Peggy Sue Got Married Reviews
Had potential and the fashions were great and done small roles with other stars were fun to see, but overall a bit of a fail.
When I first saw it as a kid, I appreciated the story and what was happening, sure, but the nostalgic aspect was somewhat lost on me. I wasn't asking myself the questions the film asks. But, as I've got older, I have pondered those questions. 'What would you do, being 17 again, with the benefit of hindsight?' It's a question whose answer offers up some rose-tinted nostalgia and some melancholy, as you could see, talk to and have fun with people you know you'll never see again.
This is an aspect of the plot which is expertly explored in the movie. Some scenes are brilliantly full of double-meaning and cross-purpose.
When Peggy Sue and her boyfriend and future husband, from whom she will be separated, pending divorce, are together, she and the audience know that the couple have spent years together. When she tries to connect with him as a 17 year-old, she has to put herself back in her teenage shoes and talk, as if at the beginning of a relationship with this guy. These challenges make for great scenes.
Kathleen Turner's performance is brilliantly observed. She somehow makes a convincing teenager.
It's a brilliant story with interesting, engaging characters and fascinating questions to ask. It's funny to boot.
I'm definitely a Francis Ford Coppola fan, but often, his films are met with mixed reactions, as he tries different approaches to filmmaking. With this one, he just assembled a great cast to tell a story - simplicity itself - and it paid off.
Always have actually. A small town, light dramedy of an almost divorced middle aged woman who gets transported back to high school to relive meeting here husband.
The idea of a do-over is huge w me, and Coppola gets every detail right w sets, script, dialogue, and gets the perfect pitch and tone from his stars.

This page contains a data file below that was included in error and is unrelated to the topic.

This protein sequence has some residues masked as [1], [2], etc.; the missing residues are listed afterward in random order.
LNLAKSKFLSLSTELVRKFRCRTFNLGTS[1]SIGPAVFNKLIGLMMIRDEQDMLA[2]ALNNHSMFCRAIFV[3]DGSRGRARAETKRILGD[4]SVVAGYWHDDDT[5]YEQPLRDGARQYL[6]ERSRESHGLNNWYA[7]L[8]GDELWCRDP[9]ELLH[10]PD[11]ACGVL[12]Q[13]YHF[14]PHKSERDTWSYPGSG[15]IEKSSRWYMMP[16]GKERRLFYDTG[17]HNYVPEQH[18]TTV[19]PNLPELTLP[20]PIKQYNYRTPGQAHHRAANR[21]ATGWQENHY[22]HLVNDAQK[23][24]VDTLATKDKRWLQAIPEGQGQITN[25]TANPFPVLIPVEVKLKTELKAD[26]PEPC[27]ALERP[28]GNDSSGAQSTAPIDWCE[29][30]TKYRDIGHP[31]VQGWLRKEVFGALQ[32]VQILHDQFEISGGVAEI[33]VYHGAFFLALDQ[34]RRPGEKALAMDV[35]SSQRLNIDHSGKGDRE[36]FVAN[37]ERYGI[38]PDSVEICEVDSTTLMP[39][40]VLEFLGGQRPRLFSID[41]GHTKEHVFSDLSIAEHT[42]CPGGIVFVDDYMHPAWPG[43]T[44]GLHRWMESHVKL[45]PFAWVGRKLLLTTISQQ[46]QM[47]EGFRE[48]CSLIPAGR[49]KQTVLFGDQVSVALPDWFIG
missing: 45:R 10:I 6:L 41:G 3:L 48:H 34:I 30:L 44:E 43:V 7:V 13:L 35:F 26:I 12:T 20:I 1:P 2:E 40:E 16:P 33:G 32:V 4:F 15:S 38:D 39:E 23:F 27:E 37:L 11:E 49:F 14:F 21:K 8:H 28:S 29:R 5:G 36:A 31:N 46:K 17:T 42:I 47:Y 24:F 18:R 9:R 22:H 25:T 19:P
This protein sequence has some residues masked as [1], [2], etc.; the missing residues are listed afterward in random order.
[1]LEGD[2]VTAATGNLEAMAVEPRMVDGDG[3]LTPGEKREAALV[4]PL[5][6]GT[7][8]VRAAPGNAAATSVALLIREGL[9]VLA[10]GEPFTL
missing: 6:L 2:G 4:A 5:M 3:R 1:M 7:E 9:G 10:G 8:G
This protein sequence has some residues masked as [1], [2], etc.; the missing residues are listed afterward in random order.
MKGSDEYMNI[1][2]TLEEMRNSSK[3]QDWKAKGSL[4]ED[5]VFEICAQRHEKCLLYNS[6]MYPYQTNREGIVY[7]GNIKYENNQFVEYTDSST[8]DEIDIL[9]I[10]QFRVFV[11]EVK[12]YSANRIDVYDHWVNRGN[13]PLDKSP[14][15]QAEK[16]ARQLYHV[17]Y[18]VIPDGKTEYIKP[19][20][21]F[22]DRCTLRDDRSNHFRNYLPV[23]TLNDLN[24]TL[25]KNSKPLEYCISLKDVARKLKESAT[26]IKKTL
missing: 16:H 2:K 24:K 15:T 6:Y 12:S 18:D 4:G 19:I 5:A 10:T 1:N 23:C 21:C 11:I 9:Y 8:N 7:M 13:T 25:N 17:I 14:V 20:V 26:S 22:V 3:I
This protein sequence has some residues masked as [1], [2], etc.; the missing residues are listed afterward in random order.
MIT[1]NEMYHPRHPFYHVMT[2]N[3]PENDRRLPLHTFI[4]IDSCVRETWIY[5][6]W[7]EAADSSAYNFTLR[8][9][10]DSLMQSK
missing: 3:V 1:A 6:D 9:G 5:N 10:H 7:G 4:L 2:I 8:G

Hilarious high school antics, and then poignant and heartfelt moments at just the right time.
The witty deadpan comments about American culture then and now are brilliant and give this film a thinking man's layer; the comedy and drama keep things lively, and the moments of nostalgia - talking to a long gone relative on the phone again - brought a depth that got me thinking 'what if I could go back and change things?' I was drawn in completely.
Nostalgic to a 'T', thoughtful, great cast camaraderie, great costumes, and a few early Jim Carrey antics to boot.
The premise of going back and doing your life over again with what u know now - Awesome.
And used to full effect here, in Francis Ford Coppola's best grand, sweeping, storytelling style. It has some visual qualities like The Black Stallion, and is a female Back To The Future - a year before that movie hit the scene.
They particularly nailed the culture of 1960 too.
So many ways they got it right, and Kathleen Turner brings her Oscar nominated 'A' game.
5 out of 5 dreams that feel SO real..
the movie has a somber attitude, "Peggy Sue got married..." and that's it
when Peggy goes back in time to see where she got to in the present she begins to realize what she could have done different and not drifted so far apart from her children and her husband
she has a second chance to relive the old days of her grandparents and make things right with her high school experience
Coppola makes the trip back to the past a loving event
with such a large cast and positive feeling Kathleen Turner makes the viewer see the regrets and urges to avoid them later in life
doing things too fast or too rashly comes back to leave us with grief and disappointment
it is never too late to make the best of long and short-term decisions that will stick with us until the end of time
this is the kind of nostalgia that should have even the most happy viewer appreciate the stuff in the present and never dwell on the past
this is a gem of cinema from the 80's with Kathleen Turner rotating on all cylinders with glee